Will legislators finally fix it?
Tuesday’s ruling on the unconstitutionality of Texas’ school finance system elicited a lot of excitement, if not surprise. Judge John Dietz ended a 12-week slog through testimony from rich districts, poor districts, parents, business owners and plenty of school-finance experts to conclude the State simply did not provide enough money to fund public school districts equitably or fairly. Dietz, a state judge who made a similar ruling in 2005, echoed his prior pronouncement, stating “There is no free lunch… We either want increased standards and are willing to pay the price, or we don't." The question whether Texans in fact do want increased standards, and how to pay for them, now returns to the Legislature.
While many expected this ruling from Dietz, what happens next is anyone’s guess. Legislators are split along party lines over beginning school-finance discussions promptly, as Democrat state senators like Carlos Uresti and Leticia Van de Putte have called for, or putting them off. The State attorney’s general office, headed by Republican Greg Abbot, is expected to appeal the ruling to the Texas Supreme Court, and many Senate and House Republicans, like State Senator Donna Campbell, have indicated they would like to wait on the state Supreme Court verdict.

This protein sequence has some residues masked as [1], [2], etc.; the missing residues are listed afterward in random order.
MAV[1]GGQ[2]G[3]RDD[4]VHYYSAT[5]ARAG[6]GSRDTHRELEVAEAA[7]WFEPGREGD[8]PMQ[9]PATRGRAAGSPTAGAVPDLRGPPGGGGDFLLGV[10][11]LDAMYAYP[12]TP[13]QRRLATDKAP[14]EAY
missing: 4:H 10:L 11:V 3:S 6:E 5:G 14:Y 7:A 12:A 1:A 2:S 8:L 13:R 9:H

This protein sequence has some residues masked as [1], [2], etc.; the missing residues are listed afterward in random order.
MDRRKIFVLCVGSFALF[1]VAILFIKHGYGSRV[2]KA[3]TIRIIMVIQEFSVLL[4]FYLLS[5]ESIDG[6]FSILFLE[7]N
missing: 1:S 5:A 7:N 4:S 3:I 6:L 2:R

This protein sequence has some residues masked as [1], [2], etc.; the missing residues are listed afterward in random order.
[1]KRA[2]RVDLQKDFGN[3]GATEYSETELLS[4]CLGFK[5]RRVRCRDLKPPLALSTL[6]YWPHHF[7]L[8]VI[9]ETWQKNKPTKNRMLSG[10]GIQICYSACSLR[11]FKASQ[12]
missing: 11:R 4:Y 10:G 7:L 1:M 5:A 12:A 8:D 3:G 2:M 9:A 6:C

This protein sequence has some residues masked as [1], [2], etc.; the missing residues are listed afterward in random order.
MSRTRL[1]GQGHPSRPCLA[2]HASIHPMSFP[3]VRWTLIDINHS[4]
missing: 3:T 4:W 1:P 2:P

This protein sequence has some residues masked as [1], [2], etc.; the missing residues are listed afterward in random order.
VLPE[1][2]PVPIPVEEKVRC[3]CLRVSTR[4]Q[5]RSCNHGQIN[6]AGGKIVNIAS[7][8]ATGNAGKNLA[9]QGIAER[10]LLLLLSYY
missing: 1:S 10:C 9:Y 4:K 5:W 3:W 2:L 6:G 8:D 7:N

“I think they must not have children in [public] school,” Representative Mike Villarreal said bluntly when asked why his colleagues in the House may want to wait, noting that he has two young children currently in San Antonio public schools.